CITY GREYHOUND STADIUM SUMMARY
LOCATED————————————About one and a half miles north east of Norwich city centre, the entrance to the stadium was of the A1042 Mousehild Lane opposite Alford Grove very closer to the junction with the A1151 Sprowston Road.
ORIGINAL SITE—————————–An old Brickworks.
DATE VENUE OPENED——————-July 1939.
Meaning other sports may have taken place prior to the arrival of Greyhound Racing.
FIRST MEETING—————————–July 15th 1939.
Greyhound Racing only.
LICENSED OR INDEPENDENT———-NGRC.
All venues covered would have to be licensed with the government, licensed suggested in this section would refer to tracks operating under NGRC Rules.
INSIDE OR OUTSIDE HARE TYPE——Origially the McWhirter type then Inside Sumner which was installed during 1965.
Please note that the Electric Hare suggested is only a guidance, and would have been in operation for a certain amount of time at this venue. Although it is not necessarily guaranteed that it was operational all the time, as other types of lure may have been used and updated as time progressed.
DISTANCES———————————–333, 400 and 555 yards.
Please note that most racing venues distances had become varied throughout the years, the ones given above were at once point set and offers only a guidance to the track size.
CIRCUMFERENCE—————————When it first opened it was 322 yards making it the smallest distance under NGRC Rules. This figure may have altered later in 1965 after the track was widened.
Please note that alterations at most racing venues throughout its existence would see that the circumference of the track would vary, the one shown above offers only a guidance to the track size.
BIG RACE NAMES—————————Nothing found.
STADIUM SHARED WITH——————Nothing known of.
LAST MEETING——————————-August 7th 1971.
Greyhound Racing only.
STADIUM CLOSURE DATE—————-August 1971.
Meaning other sports may have taken place after Greyhound Racing had ceased.
STADIUM DEMOLITION——————-Early 1970’s.
BUILT ON SITE——————————-Houses on Templemere now covers the site.
In some cases, structure’s that originally covered the venue after the stadium had been demolished, may have been themselves demolished too, so the one described is more likely to be the one which now presently covers the site.
EVIDENCE LEFT TODAY——————-There is some faint paintwork on the gable end of a terraced house along Sprowston Road, with the words Totalisator and Greyhound clearly evident.
It would be difficult to convince the youth of today that the city of Norwich had witnessed Greyhound Racing at four different venues. This section describes not only the last one that opened, but also the last one that closed. That stadium was situated just off Sprowston Road, and became more recognised to its patrons as the City Stadium, which was situated in the district of Shipfield, roughly one and a half miles west of Norwich city centre. Construction began in 1938 on the site of an old brickworks, but the small section of land left, once the car parks and stands had been constructed, restricted the circumference of the track to just 322 yards, becoming the smallest of all NGRC tracks in operation. Its opening meeting came on the 15th of July 1939, with an impressive 10,000 racegoers in attendance, who witnessed a greyhound called Grangemore Lad win the first ever event. Races were made up of five greyhounds challenging over distances of 400, 555 and 715 yards, with the hounds chasing a trackless Mcwhirter type hare. Yet within a matter of weeks of its opening, the closure off greyhound tracks were enforced across the country, this due to the declaration of the Second World War, but again the City Stadium was allowed to continue once regulations had been reviewed. In 1965 the old McWhirter type hare was replaced by the outside Sumner type, a period which also saw the track widened, but also saw a reduction in distances to just 333, 400 and 555 yards. By the turn of the 1970’s, the numbers through the turnstiles began to dwindle, and again like Norwich’s Boundary Park track that closed in 1962, the City Stadium was operating at a loss. But in 1971, strange events were about to unfold as the tracks closure came out of the blue. Unknown to trainers and racegoers, the final meeting happened to be on the Saturday evening of 7th of August. First news of its closure was when the trainers were informed the following morning, and then more publicly, when Tuesday’s programme was printed in the local press, along with the words “Meeting Cancelled”. It soon became clear that the City Stadium had been sold to developers, who had been given permission to construct a modern housing estate on the site. Nothing remains of the venue today, as the site is now covered by houses on either side of an access road called Templemere, which is accessible from the A1151 Sprowston Road, just before the junction with the A1042. Just to note that the access to the stadium at the time, was off Sprowston Road between two rows of terraced houses less than a hundred yards from the roundabout. Today, no access is possible, but the area at the rear of these houses, once served as the main car park to the track’s entrance, which now acts as foundations for a cluster of privately owned car garages. Luckily enough evidence of the stadium’s location still exists, with the faint words of Totalisator and Greyhound seen fading on the gable end of a terraced house along Sprowston Road.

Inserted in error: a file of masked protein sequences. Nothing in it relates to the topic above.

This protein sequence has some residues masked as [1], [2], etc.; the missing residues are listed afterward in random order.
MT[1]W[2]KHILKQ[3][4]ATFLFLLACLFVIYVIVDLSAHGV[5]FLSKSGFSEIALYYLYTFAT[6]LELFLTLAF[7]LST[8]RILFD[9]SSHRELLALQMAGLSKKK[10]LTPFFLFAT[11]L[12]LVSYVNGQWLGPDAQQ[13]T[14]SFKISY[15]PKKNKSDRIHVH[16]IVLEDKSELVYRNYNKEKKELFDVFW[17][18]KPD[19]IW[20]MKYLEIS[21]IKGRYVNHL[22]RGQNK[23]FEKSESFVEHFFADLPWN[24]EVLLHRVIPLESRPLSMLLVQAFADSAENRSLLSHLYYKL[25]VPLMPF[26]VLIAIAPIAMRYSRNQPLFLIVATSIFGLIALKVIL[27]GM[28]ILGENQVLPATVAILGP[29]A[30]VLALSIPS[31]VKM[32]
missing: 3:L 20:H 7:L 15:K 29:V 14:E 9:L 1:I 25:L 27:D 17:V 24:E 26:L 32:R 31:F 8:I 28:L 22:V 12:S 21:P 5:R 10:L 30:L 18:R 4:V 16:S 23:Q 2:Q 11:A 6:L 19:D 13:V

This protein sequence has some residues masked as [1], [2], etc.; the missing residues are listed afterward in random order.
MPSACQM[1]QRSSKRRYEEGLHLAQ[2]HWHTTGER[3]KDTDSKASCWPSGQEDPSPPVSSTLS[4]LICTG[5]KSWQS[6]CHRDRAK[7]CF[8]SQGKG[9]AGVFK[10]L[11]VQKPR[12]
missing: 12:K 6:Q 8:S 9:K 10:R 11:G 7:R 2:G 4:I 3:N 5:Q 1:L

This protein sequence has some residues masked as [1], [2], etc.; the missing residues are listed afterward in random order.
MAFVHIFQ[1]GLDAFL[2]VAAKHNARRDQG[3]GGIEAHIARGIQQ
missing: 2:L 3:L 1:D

A programme, photograph or even memorabilia for this track is required for this page, if you can help please contact me.